Earth Day@50 Arts Initiative celebrates the intersection of arts and the environment

November 11, 2019

The Seldoms
Photo: William Frederking
Courtesy of Carrie Hanson: The Seldoms

In celebration of the 50th anniversary of Earth Day, the University of Wisconsin–Madison’s Nelson Institute for Environmental Studies and its partners invite you to attend one of the upcoming Earth Day@50 – Arts Initiative events. These lectures, films, performances, and art exhibits are a celebration of the past fifty years of environmental stewardship, and will honor the power of artistic expression in connecting people, transforming perspectives, and igniting action. The initiative, which is in partnership with the UW-Madison Division of the Arts, the Overture Center for the Arts, the Nelson Institute’s Center for Culture, History, and Environment (CHE), the Madison Arts Commission, and Dane County Cultural Affairs Commission (Dane Arts), will also seek to expand understanding of the concepts related to critical environmental topics and our collective environmental future.

“The arts are an important avenue for transforming perspectives,” said Emily Reynolds, the Nelson Institute Assistant Director of Community Engagement & Alumni Relations. “This collaboration aims to highlight environmental arts events for the community during this 50th anniversary of the Earth Day year.”

In fact, the Earth Day@50 – Arts Initiative is a part of the Nelson Institute’s Year of the Environment, which is a year-long celebration honoring the 50th anniversary of the Nelson Institute and the 50th anniversary of Earth Day.

The Earth Day@50 – Arts Initiative events calendar showcases environmental lectures, films, performances, and art exhibits happening on campus and in the greater community. An upcoming highlight includes performances by The Seldoms, a Chicago-based dance company under the direction of Carrie Hanson, who is serving as the fall 2019 Division of the Arts Interdisciplinary Artist-in-Residence.

The Seldoms
Photo: William Frederking
Courtesy of Carrie Hanson: The Seldoms

Their performances will explore climate change and its impacts on communities from the Gulf Coast to the Arctic Circle through dance and multimedia from November 14-16, 2019 and January 22-24, 2020 along with a final residency event on November 21 – all on campus. Community members are encouraged to browse the calendar or submit an event.

“The Nelson Institute is a supporter for Carrie Hanson’s residency this fall and Ben Barson and Gizelxanath Rodriguez’ residency in the spring and they are all referencing the impact of climate change during their residencies,” said Heather Owens, Communications Specialist, Division of the Arts and committee member of the Initiative. “The arts have a powerful ability to inspire action and empathy from participants. It is wonderful and inspirational to see so many artists and organizations who are emphasizing environmental-related art in all forms during this critical time to encourage others to learn and to take action on being better stewards of the Earth.”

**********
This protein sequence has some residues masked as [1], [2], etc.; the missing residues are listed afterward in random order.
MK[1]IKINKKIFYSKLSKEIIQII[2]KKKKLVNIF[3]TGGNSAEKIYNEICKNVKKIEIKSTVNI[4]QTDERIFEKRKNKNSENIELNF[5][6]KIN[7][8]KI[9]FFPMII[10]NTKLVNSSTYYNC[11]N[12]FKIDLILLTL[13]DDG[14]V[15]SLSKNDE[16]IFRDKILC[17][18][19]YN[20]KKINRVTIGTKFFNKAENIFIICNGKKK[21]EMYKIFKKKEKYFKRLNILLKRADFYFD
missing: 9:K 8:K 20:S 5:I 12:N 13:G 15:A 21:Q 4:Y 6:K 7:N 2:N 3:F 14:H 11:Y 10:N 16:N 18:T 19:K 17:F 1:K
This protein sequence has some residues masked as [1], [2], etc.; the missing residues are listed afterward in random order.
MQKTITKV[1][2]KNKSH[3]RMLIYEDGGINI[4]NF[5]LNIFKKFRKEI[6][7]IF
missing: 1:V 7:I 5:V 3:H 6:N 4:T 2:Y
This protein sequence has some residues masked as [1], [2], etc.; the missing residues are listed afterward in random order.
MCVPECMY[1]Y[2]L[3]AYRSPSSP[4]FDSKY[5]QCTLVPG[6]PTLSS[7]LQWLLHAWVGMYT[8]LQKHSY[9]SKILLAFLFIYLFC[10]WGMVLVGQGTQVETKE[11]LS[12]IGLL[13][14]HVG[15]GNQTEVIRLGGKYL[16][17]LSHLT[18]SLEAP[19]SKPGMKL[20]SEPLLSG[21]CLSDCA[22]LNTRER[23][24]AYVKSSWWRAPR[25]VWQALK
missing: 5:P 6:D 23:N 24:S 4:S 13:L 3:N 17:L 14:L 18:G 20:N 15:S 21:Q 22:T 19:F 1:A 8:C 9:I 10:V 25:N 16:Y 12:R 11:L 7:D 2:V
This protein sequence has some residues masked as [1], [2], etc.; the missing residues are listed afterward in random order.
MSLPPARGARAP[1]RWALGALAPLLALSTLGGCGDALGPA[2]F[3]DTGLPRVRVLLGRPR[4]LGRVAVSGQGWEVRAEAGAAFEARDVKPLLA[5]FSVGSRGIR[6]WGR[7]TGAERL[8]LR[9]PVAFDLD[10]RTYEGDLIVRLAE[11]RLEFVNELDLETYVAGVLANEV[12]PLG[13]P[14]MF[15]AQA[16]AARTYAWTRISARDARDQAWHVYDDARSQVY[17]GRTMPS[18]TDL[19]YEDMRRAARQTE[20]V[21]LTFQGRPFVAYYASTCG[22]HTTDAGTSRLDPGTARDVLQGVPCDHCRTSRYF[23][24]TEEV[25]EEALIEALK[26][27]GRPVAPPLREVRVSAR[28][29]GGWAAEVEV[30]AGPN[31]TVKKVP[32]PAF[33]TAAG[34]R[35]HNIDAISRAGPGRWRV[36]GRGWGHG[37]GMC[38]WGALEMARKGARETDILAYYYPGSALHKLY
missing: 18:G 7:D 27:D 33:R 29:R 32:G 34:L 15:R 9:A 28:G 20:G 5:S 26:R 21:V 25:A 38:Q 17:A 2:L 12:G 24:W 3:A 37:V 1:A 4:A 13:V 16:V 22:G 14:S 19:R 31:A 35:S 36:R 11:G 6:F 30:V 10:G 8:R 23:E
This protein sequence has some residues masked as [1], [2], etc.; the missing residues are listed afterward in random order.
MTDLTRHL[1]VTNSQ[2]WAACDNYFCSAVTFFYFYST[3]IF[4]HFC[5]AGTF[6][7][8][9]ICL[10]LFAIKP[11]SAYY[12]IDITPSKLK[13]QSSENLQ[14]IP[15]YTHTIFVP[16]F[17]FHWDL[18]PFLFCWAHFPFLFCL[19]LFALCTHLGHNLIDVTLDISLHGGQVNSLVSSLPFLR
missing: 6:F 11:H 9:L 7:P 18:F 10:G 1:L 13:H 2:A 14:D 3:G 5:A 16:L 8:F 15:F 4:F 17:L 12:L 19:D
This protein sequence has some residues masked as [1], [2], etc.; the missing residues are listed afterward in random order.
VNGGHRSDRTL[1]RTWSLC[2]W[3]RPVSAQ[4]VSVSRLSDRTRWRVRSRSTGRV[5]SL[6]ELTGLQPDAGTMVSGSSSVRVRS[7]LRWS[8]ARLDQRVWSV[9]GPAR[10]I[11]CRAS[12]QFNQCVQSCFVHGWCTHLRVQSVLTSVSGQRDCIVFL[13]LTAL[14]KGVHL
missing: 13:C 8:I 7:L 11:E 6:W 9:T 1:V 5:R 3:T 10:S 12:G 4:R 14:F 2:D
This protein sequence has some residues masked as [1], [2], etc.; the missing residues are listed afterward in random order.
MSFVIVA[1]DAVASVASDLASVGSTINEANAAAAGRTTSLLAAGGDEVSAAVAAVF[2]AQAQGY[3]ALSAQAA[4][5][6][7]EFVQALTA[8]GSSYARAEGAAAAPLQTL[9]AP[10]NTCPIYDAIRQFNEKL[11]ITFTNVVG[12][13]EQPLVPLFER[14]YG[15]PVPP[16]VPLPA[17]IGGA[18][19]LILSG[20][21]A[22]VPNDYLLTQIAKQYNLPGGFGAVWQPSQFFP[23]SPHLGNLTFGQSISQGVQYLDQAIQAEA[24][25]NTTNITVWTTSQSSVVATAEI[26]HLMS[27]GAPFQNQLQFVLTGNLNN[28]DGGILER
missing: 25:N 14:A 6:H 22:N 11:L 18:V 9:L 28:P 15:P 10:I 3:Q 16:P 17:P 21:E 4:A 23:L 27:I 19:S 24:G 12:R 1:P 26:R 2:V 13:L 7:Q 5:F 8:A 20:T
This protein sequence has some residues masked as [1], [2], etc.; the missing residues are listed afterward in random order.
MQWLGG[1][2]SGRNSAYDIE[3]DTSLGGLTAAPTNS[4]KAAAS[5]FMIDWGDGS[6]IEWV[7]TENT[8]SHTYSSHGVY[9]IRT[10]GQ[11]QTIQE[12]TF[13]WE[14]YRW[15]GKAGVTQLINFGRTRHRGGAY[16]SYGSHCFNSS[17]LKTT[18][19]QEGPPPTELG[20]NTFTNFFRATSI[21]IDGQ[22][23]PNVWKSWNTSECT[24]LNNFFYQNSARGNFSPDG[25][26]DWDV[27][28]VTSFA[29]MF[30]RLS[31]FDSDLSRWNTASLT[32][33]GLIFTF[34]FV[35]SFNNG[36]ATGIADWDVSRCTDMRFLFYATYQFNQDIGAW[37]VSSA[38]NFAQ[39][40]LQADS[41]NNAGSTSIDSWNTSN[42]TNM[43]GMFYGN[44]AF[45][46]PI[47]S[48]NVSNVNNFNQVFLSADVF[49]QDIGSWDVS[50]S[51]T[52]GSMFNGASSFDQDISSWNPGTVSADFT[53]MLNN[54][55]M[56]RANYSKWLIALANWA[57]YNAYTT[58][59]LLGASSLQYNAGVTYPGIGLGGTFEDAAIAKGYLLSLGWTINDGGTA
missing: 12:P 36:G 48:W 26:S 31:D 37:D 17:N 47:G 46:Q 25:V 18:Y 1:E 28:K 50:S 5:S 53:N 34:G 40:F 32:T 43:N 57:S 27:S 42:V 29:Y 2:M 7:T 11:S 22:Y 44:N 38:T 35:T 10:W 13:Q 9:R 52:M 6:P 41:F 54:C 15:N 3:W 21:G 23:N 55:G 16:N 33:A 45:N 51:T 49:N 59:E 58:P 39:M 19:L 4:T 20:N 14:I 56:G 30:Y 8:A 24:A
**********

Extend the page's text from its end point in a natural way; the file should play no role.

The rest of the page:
In addition to performances, there will also be lectures, including Everyone’s Earth: The Power of Storytelling and Traditional Ecological Knowledge, November 21, from 7-8 p.m. at Dejope Hall. This special, Native November event will feature Mary Louise Defender-Wilson, a nationally renowned traditional Dakotah/Hidatsa elder, storyteller, and traditionalist enrolled at the Standing Rock Indian Reservation of North Dakota.  

Environmentally-focused art exhibits including “Plastic Entanglements: Ecology, Aesthetics, Materials” now through January 5, 2020 at the Pleasant T. Rowland Galleries, Chazen Museum of Art and  “Swept Away” an exhibit by Aaron Laux and Katherine Steichen Rosing at the Overture Center for the Arts, now through December 1, 2019, will further celebrate the Earth Day@50 – Arts Initiative.

“Overture is grateful for this opportunity to partner with Nelson Institute on the Year of the Environment Earth Day @ 50 events,” said Beth Racette, Overture Center for the Arts Galleries and Community Programs Coordinator. “This is an excellent time to join forces between art and science as we face unprecedented destruction of the Earth’s biosphere.  The arts have the power to help us see with new eyes, ask difficult questions and open our hearts to face the truth of what scientific data is clearly telling us.  It’s our hope that people will gain some new awareness and capacity for courageous action – the time is now.”